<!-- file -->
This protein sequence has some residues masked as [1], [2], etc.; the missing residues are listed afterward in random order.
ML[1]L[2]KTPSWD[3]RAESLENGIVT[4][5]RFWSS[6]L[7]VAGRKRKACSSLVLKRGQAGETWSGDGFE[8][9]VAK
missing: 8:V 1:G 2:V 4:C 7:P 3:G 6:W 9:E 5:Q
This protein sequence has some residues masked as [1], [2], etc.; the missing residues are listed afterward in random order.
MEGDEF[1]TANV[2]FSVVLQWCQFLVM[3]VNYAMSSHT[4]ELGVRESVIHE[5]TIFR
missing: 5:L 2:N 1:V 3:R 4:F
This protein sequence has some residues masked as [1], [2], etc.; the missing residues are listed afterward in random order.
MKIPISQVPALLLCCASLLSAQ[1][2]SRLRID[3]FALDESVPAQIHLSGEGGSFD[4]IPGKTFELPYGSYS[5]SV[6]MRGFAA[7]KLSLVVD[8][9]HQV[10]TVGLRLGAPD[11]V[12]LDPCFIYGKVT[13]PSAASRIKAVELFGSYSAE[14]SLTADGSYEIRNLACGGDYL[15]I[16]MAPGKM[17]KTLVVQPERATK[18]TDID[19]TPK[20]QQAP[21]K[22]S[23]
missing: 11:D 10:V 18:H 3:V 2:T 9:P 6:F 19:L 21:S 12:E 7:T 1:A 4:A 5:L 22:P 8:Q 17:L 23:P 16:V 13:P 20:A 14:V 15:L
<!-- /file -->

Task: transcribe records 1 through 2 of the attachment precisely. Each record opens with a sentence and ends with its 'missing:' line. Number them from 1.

This protein sequence has some residues masked as [1], [2], etc.; the missing residues are listed afterward in random order.
ML[1]L[2]KTPSWD[3]RAESLENGIVT[4][5]RFWSS[6]L[7]VAGRKRKACSSLVLKRGQAGETWSGDGFE[8][9]VAK
missing: 8:V 1:G 2:V 4:C 7:P 3:G 6:W 9:E 5:Q
This protein sequence has some residues masked as [1], [2], etc.; the missing residues are listed afterward in random order.
MEGDEF[1]TANV[2]FSVVLQWCQFLVM[3]VNYAMSSHT[4]ELGVRESVIHE[5]TIFR
missing: 5:L 2:N 1:V 3:R 4:F